Piece of the Week: A Light in the Stable

The other day, I was listening again to the first performance of A Light in the Stable. (You can listen to that performance here).  When I hear those opening notes it always makes me shiver with cold – this might be due to the snowy weather we are having at the moment, but actually it’s more likely that it reminds me of the circumstances of those first few performances, in snowy Minneapolis and its environs a couple of Decembers ago (though Minnesotans will tell me that it’s often a great deal colder!).  I still remember the joy of coming out of the cold into those lovely large, busy, warm churches, to hear such excellent performances by VocalEssence choir and orchestra, directed by Philip Brunelle.
A Light in the Stable lasts about 35 minutes: it’s for SATB choir accompanied by either piano or organ, or small orchestra or chamber group, and it’s been performed in concerts and also in church services. It tells the story of the birth of Jesus Christ, using a mixture of quasi-recitative (or spoken text), new settings of familiar poems, choral settings of traditional carols, and carols in which the audience can join in. Much of it is based around fragments of the traditional plainsong melody ‘Of our Father’s (or Maker’s) love begotten, which we hear complete at the beginning and end.  And by happy chance, some carols will fit together quite nicely: the two tunes of ‘Away in a Manger’ fit together; ‘While Shepherd’s Watched’ combines with ‘O Tell it on the Mountain’; ‘The First Nowell’ combines with ‘Of our Father’s love begotten’, and fragments of other well-known carols permeate the music.  The result is that, although there is much that is newly composed, overall there is a slight air of comfortable familiarity which I hope makes it appeal to a wide range of audiences and choirs. It’s such a lovely story to tell: I really enjoyed writing it and I hope you enjoy listening to it.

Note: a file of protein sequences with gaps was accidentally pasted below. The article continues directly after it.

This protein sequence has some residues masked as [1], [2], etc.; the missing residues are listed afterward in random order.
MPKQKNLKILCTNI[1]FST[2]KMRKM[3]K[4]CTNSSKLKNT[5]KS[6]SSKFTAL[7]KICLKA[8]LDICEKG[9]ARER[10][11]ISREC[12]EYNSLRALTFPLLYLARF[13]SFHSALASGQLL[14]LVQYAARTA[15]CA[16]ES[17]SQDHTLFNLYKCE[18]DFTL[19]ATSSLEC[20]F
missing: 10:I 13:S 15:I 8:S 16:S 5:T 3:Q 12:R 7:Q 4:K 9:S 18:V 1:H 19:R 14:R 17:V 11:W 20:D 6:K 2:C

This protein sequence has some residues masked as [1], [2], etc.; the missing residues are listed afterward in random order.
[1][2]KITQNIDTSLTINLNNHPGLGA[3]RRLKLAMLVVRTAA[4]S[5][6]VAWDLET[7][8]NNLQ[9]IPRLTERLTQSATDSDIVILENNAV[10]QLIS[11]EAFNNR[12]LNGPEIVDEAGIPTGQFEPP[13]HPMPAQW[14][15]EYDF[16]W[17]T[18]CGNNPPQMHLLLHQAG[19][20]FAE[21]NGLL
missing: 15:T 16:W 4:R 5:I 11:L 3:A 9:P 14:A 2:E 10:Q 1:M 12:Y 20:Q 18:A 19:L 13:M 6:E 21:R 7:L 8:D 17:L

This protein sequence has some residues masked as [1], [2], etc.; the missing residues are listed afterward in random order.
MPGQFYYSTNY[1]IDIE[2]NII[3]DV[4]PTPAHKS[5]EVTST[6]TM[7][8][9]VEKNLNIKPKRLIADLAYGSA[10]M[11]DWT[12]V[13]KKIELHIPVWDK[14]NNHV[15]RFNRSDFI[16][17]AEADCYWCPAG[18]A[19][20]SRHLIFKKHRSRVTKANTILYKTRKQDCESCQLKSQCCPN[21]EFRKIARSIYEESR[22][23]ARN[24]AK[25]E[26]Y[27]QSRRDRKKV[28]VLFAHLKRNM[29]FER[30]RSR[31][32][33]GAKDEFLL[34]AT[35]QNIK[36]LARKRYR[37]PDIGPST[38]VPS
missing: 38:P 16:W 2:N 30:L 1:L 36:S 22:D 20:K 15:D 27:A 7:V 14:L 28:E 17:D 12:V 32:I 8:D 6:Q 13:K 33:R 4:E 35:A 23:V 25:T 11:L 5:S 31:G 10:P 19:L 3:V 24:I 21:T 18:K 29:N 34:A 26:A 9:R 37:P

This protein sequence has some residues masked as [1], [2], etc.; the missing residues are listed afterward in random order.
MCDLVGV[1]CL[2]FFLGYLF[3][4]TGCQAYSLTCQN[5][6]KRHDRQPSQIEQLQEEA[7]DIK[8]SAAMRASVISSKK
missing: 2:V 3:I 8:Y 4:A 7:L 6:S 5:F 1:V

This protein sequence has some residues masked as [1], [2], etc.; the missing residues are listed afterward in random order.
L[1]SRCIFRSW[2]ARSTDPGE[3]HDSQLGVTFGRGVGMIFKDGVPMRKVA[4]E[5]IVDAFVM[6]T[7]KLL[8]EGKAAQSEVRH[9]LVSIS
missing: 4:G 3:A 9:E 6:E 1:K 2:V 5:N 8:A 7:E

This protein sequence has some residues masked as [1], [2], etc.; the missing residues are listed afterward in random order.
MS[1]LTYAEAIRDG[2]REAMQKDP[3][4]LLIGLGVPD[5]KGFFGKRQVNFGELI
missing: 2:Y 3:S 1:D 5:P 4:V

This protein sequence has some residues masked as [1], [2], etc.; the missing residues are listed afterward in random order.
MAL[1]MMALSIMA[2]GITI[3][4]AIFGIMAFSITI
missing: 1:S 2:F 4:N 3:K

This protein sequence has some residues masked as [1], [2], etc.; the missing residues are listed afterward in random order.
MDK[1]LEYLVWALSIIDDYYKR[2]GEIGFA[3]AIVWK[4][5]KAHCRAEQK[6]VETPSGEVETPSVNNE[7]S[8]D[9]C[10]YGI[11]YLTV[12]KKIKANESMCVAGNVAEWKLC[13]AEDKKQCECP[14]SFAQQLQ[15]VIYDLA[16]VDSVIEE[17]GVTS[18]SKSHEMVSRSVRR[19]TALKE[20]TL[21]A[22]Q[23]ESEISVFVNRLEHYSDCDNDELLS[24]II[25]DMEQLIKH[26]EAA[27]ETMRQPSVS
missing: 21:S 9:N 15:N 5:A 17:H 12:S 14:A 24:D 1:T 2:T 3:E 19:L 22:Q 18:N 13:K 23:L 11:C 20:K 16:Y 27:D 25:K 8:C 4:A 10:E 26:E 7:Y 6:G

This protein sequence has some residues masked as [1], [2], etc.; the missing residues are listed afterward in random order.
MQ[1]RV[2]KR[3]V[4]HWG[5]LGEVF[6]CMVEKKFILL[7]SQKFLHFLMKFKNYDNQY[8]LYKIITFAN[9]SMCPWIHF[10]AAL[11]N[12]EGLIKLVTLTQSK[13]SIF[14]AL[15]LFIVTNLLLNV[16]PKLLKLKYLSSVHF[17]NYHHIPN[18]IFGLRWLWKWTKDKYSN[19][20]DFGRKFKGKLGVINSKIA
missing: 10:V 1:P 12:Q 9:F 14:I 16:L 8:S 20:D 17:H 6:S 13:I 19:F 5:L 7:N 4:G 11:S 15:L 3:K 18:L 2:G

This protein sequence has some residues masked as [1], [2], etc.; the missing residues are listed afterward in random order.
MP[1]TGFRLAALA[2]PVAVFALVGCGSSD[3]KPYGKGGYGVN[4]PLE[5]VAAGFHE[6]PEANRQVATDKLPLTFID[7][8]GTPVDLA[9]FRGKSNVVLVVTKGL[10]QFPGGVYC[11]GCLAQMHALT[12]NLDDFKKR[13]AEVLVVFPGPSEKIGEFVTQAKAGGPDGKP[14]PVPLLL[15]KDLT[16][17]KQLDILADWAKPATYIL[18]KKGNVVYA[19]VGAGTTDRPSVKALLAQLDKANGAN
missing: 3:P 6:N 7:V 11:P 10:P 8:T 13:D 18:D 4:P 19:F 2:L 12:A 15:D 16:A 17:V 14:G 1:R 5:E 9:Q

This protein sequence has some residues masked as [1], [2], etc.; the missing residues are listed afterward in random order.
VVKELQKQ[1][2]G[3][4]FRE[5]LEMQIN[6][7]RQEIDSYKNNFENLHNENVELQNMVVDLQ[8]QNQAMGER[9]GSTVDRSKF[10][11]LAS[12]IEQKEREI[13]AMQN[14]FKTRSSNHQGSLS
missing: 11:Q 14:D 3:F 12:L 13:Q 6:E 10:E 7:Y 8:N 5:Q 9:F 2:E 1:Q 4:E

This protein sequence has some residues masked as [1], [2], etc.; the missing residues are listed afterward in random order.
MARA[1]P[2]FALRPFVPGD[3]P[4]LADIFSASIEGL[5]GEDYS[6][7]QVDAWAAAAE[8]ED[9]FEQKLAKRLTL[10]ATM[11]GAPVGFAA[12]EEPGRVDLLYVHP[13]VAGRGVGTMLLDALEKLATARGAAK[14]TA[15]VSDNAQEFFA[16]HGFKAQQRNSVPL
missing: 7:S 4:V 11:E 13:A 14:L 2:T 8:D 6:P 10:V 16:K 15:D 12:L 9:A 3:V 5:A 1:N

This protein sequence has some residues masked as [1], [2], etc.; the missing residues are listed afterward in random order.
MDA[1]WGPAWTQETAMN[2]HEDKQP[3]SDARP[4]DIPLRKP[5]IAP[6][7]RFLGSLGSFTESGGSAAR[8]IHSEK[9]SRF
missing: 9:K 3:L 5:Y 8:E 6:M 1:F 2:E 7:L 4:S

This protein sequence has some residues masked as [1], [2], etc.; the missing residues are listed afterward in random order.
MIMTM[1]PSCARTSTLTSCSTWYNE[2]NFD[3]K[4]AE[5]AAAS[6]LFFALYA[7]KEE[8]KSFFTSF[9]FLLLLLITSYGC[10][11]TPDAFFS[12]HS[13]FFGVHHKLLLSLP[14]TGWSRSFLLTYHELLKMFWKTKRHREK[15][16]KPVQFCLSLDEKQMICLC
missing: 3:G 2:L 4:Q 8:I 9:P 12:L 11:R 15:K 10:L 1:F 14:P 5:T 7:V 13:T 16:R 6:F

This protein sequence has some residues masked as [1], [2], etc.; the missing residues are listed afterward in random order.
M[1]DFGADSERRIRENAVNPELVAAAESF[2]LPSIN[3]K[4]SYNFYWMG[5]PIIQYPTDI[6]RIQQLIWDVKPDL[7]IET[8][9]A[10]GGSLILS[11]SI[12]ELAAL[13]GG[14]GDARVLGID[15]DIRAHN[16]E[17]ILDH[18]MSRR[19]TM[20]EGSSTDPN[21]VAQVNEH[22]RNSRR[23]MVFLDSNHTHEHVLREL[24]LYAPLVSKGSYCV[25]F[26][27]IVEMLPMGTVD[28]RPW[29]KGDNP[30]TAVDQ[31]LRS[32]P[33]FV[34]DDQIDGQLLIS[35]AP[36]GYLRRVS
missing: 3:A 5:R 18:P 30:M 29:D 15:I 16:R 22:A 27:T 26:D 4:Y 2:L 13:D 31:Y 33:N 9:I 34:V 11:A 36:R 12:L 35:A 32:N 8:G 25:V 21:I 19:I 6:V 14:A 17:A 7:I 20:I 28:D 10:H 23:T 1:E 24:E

Here are the details on this website, and it’s available from OUP here.

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